Bin sensors are the best way to monitor stored crop, but they’re not perfect
Millions of dollars are invested in managing a crop before it’s in the bin, and that management doesn’t stop just because it’s in storage.
Sensors that monitor temperature and moisture levels inside a bin are important tools for maintaining the value of a stored crop, notes Joy Agnew of the Prairie Agricultural Machinery Institute at Humboldt, Sask.
“These sensors are really the best way and the only way to know what’s going on inside the bin in terms of temperature and moisture content changes,” she explains in this episode of the Canola School. “But these sensors aren’t perfect because of the thermal insulation capacity of grain, especially canola.”
Speaking at the CanoLAb workshop in Brandon earlier this month, she explained how each sensor only monitors about a bushel to a bushel-and-a-half of canola.
“When you crunch the numbers, it’s less than one percent of the bin that you’re actually monitoring,” she says in the video. “That’s why I urge producers to keep an eye on the temperature trend, rather than on the absolute value.”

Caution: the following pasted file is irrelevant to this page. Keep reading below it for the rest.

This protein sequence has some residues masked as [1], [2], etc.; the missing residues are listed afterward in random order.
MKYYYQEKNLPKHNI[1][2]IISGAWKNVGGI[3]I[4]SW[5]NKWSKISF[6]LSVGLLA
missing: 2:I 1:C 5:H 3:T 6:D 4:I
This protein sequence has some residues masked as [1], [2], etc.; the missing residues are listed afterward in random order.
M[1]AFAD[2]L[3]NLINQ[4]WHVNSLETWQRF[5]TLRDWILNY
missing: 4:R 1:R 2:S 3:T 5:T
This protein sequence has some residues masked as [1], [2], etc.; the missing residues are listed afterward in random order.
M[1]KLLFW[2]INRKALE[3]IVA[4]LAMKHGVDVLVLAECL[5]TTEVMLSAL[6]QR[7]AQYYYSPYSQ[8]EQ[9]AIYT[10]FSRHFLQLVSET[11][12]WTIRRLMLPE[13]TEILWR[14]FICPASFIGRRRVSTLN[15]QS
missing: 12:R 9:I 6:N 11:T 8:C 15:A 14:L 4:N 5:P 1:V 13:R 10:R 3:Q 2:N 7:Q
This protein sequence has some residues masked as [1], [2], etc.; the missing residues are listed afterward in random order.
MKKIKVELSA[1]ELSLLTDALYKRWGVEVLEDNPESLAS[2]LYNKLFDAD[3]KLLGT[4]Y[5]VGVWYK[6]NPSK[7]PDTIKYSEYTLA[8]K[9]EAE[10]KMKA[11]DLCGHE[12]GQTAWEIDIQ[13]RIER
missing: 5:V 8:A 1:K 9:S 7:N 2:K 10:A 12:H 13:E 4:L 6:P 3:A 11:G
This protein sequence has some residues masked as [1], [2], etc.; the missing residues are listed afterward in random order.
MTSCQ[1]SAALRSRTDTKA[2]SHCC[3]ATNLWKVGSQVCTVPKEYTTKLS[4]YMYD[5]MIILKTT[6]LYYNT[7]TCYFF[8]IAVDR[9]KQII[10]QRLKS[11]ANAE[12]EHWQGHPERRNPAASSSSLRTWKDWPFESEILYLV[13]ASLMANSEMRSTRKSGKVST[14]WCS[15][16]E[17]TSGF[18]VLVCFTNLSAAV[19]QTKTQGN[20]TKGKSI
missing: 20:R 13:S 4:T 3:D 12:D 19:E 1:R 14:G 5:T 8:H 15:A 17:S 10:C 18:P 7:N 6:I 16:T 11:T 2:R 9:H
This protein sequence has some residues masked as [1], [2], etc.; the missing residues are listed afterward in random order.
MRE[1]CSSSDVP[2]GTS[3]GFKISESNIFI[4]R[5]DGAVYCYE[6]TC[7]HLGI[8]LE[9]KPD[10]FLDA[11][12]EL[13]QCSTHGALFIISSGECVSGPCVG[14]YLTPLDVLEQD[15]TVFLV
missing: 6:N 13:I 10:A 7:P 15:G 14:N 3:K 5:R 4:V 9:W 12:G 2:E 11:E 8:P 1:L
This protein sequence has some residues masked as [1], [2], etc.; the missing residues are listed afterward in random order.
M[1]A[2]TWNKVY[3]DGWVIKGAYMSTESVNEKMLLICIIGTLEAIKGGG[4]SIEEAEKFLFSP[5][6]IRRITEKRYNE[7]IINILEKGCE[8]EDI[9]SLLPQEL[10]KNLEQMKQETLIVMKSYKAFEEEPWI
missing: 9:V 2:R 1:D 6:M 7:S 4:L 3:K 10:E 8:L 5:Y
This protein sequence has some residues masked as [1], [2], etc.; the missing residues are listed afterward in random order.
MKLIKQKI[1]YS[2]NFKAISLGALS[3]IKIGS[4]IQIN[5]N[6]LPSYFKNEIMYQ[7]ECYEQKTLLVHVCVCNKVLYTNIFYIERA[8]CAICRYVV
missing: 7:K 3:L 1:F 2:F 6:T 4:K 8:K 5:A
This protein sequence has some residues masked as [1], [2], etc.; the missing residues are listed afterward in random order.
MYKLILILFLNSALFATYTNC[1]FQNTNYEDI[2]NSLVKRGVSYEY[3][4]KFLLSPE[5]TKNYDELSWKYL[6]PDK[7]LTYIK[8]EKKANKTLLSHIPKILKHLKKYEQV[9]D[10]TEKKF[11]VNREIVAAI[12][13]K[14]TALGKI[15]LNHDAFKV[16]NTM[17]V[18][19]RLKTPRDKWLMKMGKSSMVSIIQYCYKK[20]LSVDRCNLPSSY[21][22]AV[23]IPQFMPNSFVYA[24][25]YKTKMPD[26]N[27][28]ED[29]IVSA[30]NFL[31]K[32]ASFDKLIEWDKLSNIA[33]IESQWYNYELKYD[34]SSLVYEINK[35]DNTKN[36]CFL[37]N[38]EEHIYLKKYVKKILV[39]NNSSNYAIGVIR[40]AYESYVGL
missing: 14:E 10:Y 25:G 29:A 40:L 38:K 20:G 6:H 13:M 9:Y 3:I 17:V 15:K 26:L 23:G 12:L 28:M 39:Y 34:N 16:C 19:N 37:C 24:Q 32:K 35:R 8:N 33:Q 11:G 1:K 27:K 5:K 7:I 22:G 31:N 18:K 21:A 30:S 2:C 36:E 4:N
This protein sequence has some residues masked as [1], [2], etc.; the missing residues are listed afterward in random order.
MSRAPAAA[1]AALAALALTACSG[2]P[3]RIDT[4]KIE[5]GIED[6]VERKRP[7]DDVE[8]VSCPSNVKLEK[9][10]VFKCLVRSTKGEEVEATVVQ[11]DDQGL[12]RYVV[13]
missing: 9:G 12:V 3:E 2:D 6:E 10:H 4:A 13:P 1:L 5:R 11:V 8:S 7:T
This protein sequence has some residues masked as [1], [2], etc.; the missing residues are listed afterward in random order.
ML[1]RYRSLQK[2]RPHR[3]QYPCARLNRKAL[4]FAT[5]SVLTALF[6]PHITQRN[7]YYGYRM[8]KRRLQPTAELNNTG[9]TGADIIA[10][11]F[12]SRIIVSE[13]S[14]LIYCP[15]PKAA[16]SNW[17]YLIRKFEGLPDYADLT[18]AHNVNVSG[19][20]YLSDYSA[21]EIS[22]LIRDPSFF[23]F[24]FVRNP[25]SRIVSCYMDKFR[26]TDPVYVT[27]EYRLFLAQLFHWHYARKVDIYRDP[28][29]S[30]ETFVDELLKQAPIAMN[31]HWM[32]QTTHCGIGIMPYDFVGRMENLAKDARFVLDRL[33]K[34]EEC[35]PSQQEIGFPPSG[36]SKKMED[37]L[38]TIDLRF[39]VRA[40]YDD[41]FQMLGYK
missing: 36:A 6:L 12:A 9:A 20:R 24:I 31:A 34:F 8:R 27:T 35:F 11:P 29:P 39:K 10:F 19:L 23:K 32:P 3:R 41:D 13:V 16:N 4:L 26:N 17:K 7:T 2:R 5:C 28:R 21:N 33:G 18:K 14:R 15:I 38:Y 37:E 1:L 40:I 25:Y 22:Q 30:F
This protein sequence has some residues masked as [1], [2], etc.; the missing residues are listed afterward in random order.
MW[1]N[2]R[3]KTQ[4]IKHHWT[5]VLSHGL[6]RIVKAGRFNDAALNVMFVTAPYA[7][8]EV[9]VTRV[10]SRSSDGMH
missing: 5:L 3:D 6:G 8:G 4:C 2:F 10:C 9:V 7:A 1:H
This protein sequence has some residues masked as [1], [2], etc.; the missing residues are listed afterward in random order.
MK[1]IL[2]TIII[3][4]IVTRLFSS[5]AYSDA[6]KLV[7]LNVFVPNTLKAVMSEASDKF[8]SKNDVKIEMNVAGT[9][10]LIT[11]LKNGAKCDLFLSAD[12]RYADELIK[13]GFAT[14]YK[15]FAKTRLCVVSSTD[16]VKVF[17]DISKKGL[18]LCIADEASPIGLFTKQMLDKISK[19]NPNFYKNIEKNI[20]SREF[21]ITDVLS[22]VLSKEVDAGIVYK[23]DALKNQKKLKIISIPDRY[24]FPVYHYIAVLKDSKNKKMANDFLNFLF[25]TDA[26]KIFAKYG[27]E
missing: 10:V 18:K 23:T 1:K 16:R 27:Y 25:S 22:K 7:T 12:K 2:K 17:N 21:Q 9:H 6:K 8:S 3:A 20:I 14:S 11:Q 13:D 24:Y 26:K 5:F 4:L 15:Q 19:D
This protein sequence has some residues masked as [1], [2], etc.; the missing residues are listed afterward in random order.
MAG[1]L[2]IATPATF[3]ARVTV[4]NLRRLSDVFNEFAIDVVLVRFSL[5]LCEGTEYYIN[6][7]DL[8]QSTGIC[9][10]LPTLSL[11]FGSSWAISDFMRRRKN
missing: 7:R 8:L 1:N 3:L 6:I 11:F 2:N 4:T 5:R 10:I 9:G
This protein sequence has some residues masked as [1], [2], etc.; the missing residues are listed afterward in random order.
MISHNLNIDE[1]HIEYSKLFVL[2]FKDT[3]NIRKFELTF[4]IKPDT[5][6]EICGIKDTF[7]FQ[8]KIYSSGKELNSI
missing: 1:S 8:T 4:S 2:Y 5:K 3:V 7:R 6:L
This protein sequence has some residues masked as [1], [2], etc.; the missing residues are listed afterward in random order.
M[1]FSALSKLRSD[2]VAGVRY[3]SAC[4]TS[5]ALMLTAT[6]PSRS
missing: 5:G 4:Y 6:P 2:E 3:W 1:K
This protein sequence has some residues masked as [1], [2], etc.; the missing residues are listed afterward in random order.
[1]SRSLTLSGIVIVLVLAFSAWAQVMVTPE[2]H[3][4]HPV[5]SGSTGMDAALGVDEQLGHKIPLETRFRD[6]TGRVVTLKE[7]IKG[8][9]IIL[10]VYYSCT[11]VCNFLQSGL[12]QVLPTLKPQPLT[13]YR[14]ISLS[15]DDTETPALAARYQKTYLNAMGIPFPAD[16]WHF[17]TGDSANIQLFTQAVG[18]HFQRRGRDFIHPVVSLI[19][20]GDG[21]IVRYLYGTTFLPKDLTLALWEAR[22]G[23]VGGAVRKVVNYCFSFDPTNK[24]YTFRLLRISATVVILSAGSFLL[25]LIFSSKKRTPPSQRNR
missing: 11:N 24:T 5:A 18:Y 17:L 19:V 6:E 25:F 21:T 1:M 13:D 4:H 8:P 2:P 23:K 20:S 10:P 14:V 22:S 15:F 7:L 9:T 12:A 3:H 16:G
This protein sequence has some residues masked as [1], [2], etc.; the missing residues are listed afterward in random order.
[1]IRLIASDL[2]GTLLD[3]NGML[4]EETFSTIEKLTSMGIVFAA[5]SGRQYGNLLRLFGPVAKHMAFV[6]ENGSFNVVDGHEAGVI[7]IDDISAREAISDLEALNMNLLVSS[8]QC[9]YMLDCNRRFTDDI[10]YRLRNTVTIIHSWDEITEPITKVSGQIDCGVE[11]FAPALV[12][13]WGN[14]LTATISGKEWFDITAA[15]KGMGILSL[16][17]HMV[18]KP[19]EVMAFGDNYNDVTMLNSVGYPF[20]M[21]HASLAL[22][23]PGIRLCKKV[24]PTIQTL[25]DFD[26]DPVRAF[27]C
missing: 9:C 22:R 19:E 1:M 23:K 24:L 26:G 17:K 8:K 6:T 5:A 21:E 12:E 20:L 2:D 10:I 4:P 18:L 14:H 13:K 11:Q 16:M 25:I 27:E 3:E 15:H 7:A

While having more sensors is generally better, the cost of installing the equipment is often prohibitive.
“Think of it as insurance on your bin, rather than a capital cost,” suggests Agnew.
There is research underway in Winnipeg looking at 3-D mapping of temperatures inside a bin using external microwave technology, but she says this is likely many years away from being usable on farms.
Make sure to watch until the end, as Agnew demonstrates just how close a hot pocket of canola has to be before a sensor will signal that the temperature is too high.
Canola School videos are produced by Real Agriculture.
You can find all of the episodes on Real Agriculture's Canola School page